This book examines the post-1990s African American novels, namely the "neo-urban novel," and develops a new urban discourse for the twenty-first century on how the city, as a social formation, impacts black characters through everyday discursive practices of whiteness. The critique of everyday life in a racial context is important in considering diverse forms of the lived reality of black everyday life in the novelistic representations of the white dominant urban order. African American fictional representations of the city have political significance in that the "neo-urban novel" explores the nature of the American society at large. This book explores the need to understand how whiteness works, what it forecloses, and what it occasionally opens up in everyday life in American society.
Publisher: Fairleigh Dickinson University Press
Number of pages: 254
Weight: 381 g
Dimensions: 226 x 154 x 20 mm
Lale Demirturk's critical study of the African American "neo-urban novel" draws together an impressive array of postmodern theory and criticism. This in-depth analysis of novels by six contemporary American writers convincingly demonstrates how these novelists ultimately subvert the discursive power of normative whiteness. The study's interpretative framework is aptly applied to a range of texts, from Walter Mosley's popular detective fiction to Percival Everett's and John Edgar Wideman's arguably more literary works. The internationalist perspective of the book provides an intriguing angle on how these cutting-edge writers re-imagine the everyday realities of the American urban landscape. Theoretically assured and richly detailed, Demirturk's study will prove a rewarding read for serious students of African American literature. -- Bonnie Tusmith, Associate Professor, Washington State University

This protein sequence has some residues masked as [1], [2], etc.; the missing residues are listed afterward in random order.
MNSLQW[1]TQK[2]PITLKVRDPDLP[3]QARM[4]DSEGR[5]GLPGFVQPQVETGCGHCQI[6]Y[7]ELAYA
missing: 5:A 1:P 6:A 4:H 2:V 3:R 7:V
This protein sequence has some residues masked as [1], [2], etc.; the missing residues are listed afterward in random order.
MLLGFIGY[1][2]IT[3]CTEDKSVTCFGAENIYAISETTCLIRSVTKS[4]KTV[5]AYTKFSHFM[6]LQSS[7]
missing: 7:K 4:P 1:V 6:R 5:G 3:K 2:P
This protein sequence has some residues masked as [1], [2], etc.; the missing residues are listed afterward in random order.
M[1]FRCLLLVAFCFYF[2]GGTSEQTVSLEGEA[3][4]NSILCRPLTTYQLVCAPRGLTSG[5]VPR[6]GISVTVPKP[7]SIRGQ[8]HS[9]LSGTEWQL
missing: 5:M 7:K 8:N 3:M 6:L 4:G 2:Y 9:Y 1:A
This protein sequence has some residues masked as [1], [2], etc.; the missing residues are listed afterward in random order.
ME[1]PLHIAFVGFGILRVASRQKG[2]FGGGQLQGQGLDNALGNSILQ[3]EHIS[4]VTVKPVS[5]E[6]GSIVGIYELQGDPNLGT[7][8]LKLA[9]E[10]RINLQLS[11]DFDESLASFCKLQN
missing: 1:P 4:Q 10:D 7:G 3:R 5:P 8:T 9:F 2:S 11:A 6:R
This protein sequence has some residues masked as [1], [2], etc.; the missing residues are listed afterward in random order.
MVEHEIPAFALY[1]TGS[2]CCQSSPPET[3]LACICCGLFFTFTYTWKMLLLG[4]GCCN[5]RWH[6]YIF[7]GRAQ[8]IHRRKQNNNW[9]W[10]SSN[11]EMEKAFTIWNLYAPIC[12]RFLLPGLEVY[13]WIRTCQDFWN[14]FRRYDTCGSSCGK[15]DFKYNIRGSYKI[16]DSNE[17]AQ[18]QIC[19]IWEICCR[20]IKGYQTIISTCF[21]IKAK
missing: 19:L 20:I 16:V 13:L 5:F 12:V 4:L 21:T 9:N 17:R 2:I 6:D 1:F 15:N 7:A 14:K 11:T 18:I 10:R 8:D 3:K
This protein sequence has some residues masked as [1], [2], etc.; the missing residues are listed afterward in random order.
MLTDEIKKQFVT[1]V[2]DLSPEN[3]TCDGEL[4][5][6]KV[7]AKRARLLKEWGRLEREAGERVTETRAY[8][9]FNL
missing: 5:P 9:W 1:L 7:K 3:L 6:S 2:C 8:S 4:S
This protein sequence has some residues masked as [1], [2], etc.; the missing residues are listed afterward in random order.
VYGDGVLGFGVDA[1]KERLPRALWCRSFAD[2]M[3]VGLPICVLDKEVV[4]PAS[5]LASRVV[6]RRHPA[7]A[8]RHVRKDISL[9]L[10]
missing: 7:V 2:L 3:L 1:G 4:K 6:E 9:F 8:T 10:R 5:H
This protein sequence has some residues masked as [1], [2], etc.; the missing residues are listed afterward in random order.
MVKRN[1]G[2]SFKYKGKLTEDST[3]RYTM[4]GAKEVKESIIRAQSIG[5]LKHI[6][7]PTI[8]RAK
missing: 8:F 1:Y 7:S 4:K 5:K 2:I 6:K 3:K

Lale Demirturk's new text importantly demonstrates how black people contest urban spaces as tropes of black criminality and savagery in need of white control and how, through such acts of contestation, black bodies are able to re-signify such urban spaces as sites of agential identity formation in relationship to white hegemony. Demirturk's text, which makes a significant contribution to African American literature, whiteness studies, and the dynamics of racialized urban space, is as much an intelligent and splendid analysis of "the African American neo-urban novel" as it is a text that infuses her own identity as an ally of black people. -- George Yancy, professor of philosophy, Emory University